Monsod: No ambiguity in Charter on midnight appointments
MANILA, Philippines – One of the authors of the 1987 Constitution on Thursday said the Supreme Court erred in its decision granting President Arroyo the power to appoint the next Chief Justice despite the ban on midnight presidential appointments.
Christian Monsod, one of 50 people who drafted the 1987 Charter, said the Constitutional Commission had enunciated a clear policy against presidential appointments 60 days before an election and until the end the president’s term.
He said there is no ambiguity in Article 7, Section 15 of the Constitution on the Executive Department, which says: “Two months immediately before the next presidential elections and up to the end of his term, a President or Acting President shall not make appointments, except temporary appointments to executive positions when continued vacancies therein will prejudice public service or endanger public safety.”
“Where’s the ambiguity in Article 7 Section 15 on the limitations of the presidential appointing power? Where’s the ambiguity?” he said.
Monsod pointed out that this provision even specified that the only exemption to the ban is the appointment to temporary executive positions.
“I think the ambiguity is in the minds of those justices,” Monsod told radio dzMM, explaining that the 1987 Charter has a clear policy banning midnight appointments.
Had the authors of the 1987 Constitution sought to exempt the judiciary from the midnight appointment ban, Monsod said they would have included the exemption in section on the judiciary.
The Supreme Court ruling granting Arroyo the authority to name the next Chief Justice despite the ban on midnight appointments gave weight to Section 4 of Article 8 of the Constitution, which mandates the filling up of vacant positions in the High Tribunal within 90 days.
This provision says: “The Supreme Court shall be composed of a Chief Justice and fourteen Associate Justices. It may sit en banc or in its discretion, in division of three, five, or seven Members. Any vacancy shall be filled within ninety days from the occurrence thereof.”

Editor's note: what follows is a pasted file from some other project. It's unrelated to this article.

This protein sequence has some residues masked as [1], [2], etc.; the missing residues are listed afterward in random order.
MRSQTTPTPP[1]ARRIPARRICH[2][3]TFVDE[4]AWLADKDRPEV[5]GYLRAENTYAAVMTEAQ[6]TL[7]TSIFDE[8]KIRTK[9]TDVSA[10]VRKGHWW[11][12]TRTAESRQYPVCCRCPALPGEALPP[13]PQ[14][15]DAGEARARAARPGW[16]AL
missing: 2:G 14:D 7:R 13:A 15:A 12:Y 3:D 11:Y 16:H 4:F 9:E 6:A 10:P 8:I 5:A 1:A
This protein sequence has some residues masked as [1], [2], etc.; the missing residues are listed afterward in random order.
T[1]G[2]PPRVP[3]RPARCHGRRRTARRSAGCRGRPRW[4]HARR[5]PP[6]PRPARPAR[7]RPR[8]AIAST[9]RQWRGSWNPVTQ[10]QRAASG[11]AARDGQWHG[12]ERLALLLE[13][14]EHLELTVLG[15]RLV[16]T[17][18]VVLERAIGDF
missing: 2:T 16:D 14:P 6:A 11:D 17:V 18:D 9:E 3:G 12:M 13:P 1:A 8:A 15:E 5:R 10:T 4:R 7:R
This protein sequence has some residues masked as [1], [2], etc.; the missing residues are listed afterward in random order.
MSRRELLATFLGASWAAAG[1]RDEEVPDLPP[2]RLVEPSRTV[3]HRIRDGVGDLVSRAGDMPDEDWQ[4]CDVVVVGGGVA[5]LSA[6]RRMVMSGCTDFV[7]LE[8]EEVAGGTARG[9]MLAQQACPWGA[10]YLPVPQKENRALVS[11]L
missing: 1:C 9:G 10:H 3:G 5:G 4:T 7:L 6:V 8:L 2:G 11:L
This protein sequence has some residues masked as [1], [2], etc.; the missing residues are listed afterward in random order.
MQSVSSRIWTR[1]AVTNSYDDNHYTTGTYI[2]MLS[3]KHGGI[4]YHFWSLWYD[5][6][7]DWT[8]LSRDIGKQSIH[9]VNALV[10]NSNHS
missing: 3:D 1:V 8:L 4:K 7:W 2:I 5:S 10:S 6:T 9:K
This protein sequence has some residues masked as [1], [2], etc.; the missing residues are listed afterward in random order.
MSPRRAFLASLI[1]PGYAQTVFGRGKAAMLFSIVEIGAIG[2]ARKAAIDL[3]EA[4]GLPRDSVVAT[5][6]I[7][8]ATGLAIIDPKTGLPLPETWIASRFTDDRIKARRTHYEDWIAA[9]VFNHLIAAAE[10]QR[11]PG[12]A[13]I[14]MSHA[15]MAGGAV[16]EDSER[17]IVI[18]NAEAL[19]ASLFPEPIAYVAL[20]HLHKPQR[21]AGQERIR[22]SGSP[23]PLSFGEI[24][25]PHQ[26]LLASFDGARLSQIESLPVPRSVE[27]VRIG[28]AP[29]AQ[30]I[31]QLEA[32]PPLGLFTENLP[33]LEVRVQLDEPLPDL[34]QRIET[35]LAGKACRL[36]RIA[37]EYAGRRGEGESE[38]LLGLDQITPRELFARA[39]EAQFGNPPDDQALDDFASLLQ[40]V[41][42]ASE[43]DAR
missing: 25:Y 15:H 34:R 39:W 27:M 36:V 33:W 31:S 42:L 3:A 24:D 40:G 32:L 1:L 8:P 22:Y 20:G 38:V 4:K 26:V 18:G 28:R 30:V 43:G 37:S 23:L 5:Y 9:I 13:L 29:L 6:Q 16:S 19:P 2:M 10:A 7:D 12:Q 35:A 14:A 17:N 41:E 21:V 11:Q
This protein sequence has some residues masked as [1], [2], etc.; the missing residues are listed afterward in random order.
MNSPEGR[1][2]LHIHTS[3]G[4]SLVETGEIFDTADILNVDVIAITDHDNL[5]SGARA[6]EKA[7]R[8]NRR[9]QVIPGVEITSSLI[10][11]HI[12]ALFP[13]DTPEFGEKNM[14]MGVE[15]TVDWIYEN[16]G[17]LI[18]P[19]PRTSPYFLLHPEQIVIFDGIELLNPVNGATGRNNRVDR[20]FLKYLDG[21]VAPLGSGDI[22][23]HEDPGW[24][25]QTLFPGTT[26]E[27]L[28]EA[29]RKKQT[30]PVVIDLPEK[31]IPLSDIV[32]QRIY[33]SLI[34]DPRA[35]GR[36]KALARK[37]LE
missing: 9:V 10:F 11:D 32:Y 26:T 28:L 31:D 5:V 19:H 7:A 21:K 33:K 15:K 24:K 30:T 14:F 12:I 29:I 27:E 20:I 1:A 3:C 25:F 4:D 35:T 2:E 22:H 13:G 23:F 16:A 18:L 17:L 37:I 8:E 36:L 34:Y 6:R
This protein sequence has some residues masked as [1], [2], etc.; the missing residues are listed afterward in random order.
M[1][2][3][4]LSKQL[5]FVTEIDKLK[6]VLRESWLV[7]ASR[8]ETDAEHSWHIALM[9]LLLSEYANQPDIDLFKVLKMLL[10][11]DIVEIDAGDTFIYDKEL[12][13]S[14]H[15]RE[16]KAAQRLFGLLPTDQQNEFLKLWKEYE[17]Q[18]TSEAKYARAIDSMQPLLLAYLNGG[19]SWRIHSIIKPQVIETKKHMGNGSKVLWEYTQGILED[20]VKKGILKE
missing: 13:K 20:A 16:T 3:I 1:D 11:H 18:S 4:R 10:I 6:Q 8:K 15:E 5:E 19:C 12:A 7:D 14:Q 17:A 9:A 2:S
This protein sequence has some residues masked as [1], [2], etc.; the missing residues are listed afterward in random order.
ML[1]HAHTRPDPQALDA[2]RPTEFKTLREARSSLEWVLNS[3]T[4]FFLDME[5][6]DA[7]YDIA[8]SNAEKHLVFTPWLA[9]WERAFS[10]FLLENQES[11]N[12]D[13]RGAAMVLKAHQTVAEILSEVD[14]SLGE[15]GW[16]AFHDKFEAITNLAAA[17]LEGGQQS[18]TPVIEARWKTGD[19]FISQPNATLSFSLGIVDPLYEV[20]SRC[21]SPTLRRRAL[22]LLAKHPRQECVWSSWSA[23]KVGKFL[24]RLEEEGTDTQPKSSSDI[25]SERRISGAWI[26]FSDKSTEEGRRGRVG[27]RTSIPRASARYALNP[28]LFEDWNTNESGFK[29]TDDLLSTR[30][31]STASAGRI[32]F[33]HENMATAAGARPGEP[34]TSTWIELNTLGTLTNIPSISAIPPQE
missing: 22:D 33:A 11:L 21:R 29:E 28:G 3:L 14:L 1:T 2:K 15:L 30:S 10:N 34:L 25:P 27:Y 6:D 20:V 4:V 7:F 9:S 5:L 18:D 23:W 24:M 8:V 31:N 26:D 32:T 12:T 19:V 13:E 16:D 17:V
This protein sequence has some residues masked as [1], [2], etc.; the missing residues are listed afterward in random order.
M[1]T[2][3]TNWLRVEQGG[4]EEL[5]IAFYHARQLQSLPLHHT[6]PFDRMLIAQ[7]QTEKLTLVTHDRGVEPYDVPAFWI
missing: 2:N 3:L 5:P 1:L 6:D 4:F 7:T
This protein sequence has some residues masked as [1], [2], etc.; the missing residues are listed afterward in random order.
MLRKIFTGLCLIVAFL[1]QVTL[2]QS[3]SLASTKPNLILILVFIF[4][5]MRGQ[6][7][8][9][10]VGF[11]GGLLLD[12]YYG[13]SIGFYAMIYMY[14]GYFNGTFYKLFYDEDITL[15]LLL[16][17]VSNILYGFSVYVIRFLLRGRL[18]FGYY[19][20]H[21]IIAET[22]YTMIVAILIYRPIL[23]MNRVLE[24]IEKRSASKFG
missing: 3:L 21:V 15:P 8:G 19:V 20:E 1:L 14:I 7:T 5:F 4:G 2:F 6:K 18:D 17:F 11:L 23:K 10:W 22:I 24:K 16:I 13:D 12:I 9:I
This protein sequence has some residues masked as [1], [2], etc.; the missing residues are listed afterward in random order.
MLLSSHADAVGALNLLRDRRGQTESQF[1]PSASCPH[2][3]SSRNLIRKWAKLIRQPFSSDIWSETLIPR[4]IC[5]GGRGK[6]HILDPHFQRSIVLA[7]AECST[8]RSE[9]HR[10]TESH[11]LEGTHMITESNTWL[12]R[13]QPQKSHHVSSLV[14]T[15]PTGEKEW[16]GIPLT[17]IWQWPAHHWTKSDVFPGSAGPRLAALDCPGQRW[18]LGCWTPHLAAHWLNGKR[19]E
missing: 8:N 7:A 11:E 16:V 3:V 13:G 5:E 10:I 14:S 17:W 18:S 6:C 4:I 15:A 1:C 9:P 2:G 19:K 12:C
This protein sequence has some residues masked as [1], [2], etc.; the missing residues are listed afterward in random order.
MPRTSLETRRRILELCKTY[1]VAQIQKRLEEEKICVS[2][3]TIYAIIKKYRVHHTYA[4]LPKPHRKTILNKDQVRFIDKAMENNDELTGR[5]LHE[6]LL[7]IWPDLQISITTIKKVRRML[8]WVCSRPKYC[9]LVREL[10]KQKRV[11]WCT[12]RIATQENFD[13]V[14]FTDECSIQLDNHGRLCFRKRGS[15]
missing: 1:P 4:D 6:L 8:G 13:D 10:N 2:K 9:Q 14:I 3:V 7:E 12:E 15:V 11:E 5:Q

Monsod also denied that a debate took place among members of the 1987 Constitutional Commission regarding these 2 provisions.
“Wala ho akong natatandaan na ganoon (I do not remember anything like that happened),” said Monsod.
He said the Supreme Court should have upheld the ban on midnight appointments as found in Article 7, Section 15 of the 1987 Constitution.
Despite the pro-Arroyo ruling, Monsod said he still believes the Supreme Court can make an independent ruling in the event there is failure of elections and the issue of Arroyo’s continued stay in power is brought before the high court.
Arroyo’s critics fear that failure of elections may lead to the president holding on to power beyond June 30, 2010.
In case this scenario happens, Monsod believes the so-called “Arroyo Supreme Court” will vindicate itself and abide by the Constitution.
“Baka naman bumaligtad sila (Maybe they will switch sides) when it comes, for example, to the issue of the holdover president,” Monsod said.
He said a Supreme Court ruling on Arroyo becoming a “holdover president” in case of a failure of proclamation by June 30 would be a more critical ruling than the latest SC decision granting Arroyo the power to appoint the next Chief Justice during the election period.
He said groups and individuals who are on a “Supreme Court watch” should exercise restraint and give the present members of the high court the benefit of the doubt that they can make independent decisions.
“Maybe the Supreme Court can vindicate itself on that one,” Monsod said.